Think of Strategy as Daily Small Steps

One thing that frustrates me about the word “strategy” is that it implies something big. Sure, strategy is both important and broad reaching, but it is really nothing more than a series of steps.

It’s the things you do (and don’t do) on a daily basis that, in aggregate, impact your team’s culture, productivity, and business model. So, when it comes to executing “strategy,” we should really just dive into the details of our day-to-day.

Herein lies the problem: The more efficient we are, the more difficult it is to change the steps we take every day.  Even with a big bold strategy in mind, we’re hesitant to take any unfamiliar steps in our workflow. For every decision we cite precedence, always opting for a familiar step – thus failing to charter new territory.

It is hard to take new steps because each one defies some rule or precedent for how we make day-to-day decisions.

Leaders of change recognize that a great strategy is made up of many steps that, on their own, don’t make sense and often break conventional norms. To innovate, you must advocate for and preserve the unordinary steps required to create something extraordinary.

The lesson here is that the “big idea” is the easy part. Large companies usually know where they need to go to stay on the cutting edge, but they don’t have the fortitude and flexibility to take the right steps to get there. The necessary steps are diverted by the usual steps, otherwise known as protocol. When you only take familiar steps, you don’t travel far.

A great strategy is made up of many steps that, on their own, don’t make sense.

As you seek to implement a bold new strategy, keep the following tips in mind:

  • Eliminate the bias towards “precedent” when you’re building something new. New strategy warrants unprecedented action.
  • Don’t let the new steps you must take be overridden by legal, branding, impatience, or other logistics. While it may seem easy to give in on the little details, any little turn off the road points you in a new direction. The only thing that should override strategy is better strategy.
  • Keep reiterating “why” you’re pursuing change, and the consequences for not changing. Sometimes, especially in established businesses, the consequences of not changing are more motivating than the goals.
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Scott Belsky

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If someone wants entertainment they're going to the wrong place. Church is not a place for entertainment...or in my opinion a barrage of coffee and donuts. Why are churches today bringing the world INTO them? Then there's the thing with children...age appropriate??? These little guys can pick stuff up in service. Besides Jesus said Suffer little children, and forbid them not, to come unto me: for of such is the kingdom of heaven. Mt. 19:14.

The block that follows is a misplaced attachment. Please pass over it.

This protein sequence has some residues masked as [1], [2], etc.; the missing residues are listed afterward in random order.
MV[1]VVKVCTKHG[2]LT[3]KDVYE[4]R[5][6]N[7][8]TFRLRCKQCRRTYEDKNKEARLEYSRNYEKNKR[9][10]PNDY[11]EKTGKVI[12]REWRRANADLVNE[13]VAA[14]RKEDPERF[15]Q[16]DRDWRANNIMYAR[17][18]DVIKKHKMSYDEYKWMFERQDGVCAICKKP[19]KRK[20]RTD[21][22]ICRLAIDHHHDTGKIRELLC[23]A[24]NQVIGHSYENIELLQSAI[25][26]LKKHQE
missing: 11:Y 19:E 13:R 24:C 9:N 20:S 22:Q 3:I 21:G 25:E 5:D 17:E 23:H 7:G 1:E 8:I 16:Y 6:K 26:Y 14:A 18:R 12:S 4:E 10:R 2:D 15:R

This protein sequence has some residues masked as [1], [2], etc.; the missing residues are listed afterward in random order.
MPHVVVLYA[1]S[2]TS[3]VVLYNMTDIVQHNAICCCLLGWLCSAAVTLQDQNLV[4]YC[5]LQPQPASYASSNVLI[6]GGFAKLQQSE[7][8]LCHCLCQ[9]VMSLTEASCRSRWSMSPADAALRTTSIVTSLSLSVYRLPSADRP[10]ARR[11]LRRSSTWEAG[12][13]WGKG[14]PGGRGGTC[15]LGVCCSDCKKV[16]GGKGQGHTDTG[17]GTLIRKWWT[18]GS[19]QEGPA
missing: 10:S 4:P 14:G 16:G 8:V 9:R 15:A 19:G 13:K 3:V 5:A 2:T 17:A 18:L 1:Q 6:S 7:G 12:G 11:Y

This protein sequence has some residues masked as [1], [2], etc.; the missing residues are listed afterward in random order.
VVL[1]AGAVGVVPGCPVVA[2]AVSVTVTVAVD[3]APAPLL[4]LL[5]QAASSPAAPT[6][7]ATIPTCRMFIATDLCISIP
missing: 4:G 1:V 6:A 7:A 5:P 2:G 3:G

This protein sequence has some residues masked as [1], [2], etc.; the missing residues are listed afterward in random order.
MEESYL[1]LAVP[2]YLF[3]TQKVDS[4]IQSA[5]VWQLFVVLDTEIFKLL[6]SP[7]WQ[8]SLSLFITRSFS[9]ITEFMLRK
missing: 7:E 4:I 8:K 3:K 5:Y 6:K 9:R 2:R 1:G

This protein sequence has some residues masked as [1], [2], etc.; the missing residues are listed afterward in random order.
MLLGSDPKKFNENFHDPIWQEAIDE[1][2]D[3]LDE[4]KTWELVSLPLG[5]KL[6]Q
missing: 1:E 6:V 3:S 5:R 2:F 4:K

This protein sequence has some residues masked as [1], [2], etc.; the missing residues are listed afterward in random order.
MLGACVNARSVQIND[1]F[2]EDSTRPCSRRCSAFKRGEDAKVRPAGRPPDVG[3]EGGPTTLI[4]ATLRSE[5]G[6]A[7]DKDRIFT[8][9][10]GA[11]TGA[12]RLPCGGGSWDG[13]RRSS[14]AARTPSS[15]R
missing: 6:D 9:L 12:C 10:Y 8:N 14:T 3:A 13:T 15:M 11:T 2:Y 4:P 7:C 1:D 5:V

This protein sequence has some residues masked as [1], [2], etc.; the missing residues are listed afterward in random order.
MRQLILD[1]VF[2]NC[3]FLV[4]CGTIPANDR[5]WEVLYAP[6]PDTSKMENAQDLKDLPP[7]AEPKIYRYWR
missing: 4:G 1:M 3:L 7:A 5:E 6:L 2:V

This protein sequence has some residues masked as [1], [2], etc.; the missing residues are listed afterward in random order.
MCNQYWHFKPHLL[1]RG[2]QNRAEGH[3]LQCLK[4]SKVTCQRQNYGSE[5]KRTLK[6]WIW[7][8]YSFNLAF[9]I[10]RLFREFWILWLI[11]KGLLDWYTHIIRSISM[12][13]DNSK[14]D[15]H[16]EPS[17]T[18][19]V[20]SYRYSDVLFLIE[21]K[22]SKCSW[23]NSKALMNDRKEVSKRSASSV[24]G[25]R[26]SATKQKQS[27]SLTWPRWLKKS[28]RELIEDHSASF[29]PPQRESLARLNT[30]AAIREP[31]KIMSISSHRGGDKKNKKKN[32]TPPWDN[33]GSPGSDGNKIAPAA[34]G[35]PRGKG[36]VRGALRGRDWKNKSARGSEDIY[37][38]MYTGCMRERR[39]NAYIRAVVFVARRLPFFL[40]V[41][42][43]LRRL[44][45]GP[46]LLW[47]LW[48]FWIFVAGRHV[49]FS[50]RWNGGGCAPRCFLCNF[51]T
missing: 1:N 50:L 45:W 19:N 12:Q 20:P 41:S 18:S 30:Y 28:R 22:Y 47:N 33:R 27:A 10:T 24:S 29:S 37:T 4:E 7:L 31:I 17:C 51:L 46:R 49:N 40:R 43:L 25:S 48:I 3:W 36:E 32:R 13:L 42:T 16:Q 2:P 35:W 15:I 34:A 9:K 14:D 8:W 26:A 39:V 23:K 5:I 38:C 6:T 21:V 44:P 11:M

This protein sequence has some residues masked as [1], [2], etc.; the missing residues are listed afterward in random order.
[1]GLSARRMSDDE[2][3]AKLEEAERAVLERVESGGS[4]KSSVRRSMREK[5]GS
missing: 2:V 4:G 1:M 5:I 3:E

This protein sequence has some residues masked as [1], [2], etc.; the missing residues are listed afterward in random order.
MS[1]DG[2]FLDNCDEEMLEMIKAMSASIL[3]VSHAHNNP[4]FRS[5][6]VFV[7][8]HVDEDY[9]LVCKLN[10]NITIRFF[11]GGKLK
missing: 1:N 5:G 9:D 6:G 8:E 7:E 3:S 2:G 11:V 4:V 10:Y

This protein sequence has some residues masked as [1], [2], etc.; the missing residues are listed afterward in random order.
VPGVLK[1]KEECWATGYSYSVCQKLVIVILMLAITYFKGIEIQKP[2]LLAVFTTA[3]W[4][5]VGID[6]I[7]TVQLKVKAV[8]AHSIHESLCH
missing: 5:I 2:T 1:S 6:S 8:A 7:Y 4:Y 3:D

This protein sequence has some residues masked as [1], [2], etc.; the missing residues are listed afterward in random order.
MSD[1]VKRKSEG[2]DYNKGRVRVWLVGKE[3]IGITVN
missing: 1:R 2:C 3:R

— Laurie
 
I love the intentionality here as well as the challenge to look at the data. That's missing so many times. I would like to offer a contrarian's take. Church members and regular attenders have so many ways to get information: Announcements, bulletins, social channels, relationships, and email being among the options. But brand new people are likely going to check out the website and that's it. It might be wiser for churches with limited time and resources to focus their website almost exclusively to guests. This group of people isn't looking for a calendar of events but wants to know about regular programs. They probably aren't interested in watching all of the messages but instead may want to preview one of the services. For the times we need church members to go to websites (sign up for camp, join a group, etc), we're probably better off designing and promoting a specific page rather than cluttering up the homepage.
 
— Michael Lukaszewski (@mlukaszewski)
 
A great question! Unfortunately, the Church Unique Kit is no longer available in print form. We are working on revising it and updating it into an online experience, but that project is at least six months out. An alternative is to come to an upcoming certification class. There is one May 15-18 in Houston, and October 23-26 in Atlanta.
 
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